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Democrats pass LGBT ‘non-discrimination’ rules for US House staff

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WASHINGTON, D.C., January 8, 2019 (LifeSiteNews) – In another demonstration of the new majority’s priorities, Democrats passed new rules barring “discrimination” against “LGBT” staffers in the U.S. House of Representatives almost immediately after taking office.

Proposed by Congressional LGBT Equality Caucus head Rep. David Cicilline, D-RI, the measure was part of a rules package passed on the first day of the new legislative session, the homosexual site PinkNews reports. The vote fell along party lines, 234 to 197.

“The new requirements closely mirror employment protections that Cicilline has introduced as part of the Equality Act,” a statement from the openly homosexual congressman’s office elaborates, “his bipartisan, comprehensive bill to extend anti-discrimination protections to all LGBT Americans.” The so-called Equality Act would amend the 1964 Civil Rights Act to add “sex,” “sexual orientation,” and “gender identity” to “non-discrimination” categories in “public accommodations,” and forbid employers from “discriminating” based on “sexual orientation” or “gender identity.”

“Government at its best works for the benefit of all Americans, not just the powerful and privileged,” Cicilline declared. “Protecting the rights of LGBT employees is just the right thing to do. After years of Republican mismanagement, Democrats are going to get Congress working again.”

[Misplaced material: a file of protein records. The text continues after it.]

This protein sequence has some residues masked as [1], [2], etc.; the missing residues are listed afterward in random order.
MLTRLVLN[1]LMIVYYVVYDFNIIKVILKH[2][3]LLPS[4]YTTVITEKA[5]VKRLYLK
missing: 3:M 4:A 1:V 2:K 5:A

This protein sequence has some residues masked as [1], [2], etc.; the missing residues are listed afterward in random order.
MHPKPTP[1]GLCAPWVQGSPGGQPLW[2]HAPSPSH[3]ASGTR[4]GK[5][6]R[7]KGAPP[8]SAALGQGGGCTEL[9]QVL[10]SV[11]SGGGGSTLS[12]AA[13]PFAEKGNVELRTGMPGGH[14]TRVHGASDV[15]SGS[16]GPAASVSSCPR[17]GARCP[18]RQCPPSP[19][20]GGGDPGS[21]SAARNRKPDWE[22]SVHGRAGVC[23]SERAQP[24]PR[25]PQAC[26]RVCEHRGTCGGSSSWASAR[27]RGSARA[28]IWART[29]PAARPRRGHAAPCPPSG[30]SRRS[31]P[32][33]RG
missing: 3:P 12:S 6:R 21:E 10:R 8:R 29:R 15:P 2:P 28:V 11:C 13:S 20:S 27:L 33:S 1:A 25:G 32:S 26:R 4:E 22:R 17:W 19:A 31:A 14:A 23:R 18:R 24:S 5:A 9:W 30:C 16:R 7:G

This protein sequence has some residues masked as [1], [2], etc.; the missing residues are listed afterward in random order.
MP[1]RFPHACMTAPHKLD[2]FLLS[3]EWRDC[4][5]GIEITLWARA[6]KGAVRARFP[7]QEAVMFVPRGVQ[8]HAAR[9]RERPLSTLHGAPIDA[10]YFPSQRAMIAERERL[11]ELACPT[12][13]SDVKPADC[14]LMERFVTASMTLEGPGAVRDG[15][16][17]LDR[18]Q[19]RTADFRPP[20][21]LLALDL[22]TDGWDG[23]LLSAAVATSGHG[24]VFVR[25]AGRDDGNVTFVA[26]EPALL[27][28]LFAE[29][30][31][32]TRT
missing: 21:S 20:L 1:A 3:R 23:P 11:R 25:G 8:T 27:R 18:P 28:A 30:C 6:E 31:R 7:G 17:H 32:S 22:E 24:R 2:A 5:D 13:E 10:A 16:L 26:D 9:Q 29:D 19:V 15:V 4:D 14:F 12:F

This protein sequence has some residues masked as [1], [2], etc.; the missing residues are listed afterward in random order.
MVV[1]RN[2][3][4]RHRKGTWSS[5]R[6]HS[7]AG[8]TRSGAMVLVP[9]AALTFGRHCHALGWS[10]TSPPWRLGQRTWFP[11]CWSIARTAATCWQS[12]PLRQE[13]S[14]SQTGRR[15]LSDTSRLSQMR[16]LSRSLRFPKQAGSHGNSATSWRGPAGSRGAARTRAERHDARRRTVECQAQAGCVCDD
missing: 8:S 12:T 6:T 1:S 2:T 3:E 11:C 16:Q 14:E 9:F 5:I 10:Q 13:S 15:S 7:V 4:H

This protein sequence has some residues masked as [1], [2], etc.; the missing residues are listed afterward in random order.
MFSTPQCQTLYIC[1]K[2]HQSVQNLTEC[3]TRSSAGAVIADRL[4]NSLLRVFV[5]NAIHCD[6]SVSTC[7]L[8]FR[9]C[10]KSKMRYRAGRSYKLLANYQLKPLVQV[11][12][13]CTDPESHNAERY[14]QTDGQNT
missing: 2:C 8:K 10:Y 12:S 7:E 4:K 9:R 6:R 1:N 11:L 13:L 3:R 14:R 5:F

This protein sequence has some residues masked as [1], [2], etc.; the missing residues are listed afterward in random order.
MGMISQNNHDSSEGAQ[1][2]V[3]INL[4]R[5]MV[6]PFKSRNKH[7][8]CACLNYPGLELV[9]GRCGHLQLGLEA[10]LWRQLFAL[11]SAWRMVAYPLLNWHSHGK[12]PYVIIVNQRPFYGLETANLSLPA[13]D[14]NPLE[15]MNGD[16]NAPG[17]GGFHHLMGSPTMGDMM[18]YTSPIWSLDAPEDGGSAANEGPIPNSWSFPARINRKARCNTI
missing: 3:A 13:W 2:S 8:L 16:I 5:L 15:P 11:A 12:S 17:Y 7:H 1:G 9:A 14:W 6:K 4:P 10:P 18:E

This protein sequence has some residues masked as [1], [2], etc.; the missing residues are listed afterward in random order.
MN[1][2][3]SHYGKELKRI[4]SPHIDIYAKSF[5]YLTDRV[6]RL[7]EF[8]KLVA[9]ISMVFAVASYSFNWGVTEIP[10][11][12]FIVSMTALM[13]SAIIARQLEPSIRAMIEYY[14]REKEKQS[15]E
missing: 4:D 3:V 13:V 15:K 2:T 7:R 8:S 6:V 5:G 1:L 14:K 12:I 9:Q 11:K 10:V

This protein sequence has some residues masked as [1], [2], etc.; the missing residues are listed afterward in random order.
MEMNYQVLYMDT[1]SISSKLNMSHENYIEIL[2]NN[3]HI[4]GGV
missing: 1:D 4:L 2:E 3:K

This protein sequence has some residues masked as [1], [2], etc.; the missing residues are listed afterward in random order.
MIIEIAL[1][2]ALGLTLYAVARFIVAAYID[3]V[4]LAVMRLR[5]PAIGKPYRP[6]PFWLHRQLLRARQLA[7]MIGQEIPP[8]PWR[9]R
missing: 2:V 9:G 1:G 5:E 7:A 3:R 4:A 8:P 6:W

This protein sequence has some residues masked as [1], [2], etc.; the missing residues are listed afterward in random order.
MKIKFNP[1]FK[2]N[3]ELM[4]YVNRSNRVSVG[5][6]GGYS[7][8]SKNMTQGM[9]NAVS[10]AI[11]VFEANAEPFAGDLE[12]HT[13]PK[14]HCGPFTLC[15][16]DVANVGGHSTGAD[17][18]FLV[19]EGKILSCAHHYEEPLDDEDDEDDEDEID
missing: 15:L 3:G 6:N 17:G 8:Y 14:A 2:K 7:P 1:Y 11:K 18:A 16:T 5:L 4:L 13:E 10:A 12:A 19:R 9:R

“This historic addition to the House rules will provide crucial job security for LGBTQ staff in the House of Representatives,” the LGBT Congressional Staff Association said in a statement, as well as send a “powerful message about the importance of diversity within the institution we serve.”

The vote partially delivers on promises House Speaker Nancy Pelosi made to LGBT activists both before and after the midterm elections. In October, she said there may be some “collateral damage for some others who do not share our view” as Democrats pursued an agenda she partly described as “respecting the dignity and worth of every person in our country.”

A month later, the victorious Pelosi announced her party would move to establish an “independent diversity office” tasked with ensuring the House employs a “diverse workforce with qualified candidates that is reflective of our Members and the districts they represent.” Her office has also called passage of the full Equality Act a “top priority” that will be introduced “early” in 2019.

House Democrats also used their newfound power to make an early overture to abortion supporters, offering legislation to fully reopen the federal government while at the same time repealing the Mexico City Policy – now called Protecting Life in Global Health Assistance – that bans foreign aid to abortion groups and restoring funding to the pro-abortion United Nations Population Fund.

The House of Representatives voted last week to pass the proposal, but the Trump administration and Senate Majority Leader Mitch McConnell made clear they wouldn’t consider it. The Trump administration’s statement specifically highlighted the abortion provisions among its objections.

The president and Senate have no say over internal House rules, and pro-lifers are largely resigned to two more years without direct legislation to defund Planned Parenthood or otherwise restrict abortion. They remain hopeful, however, that the president will keep pursuing incremental steps for life via executive action, and that Republicans’ expanded Senate majority can confirm more judges with clear pro-life credentials.

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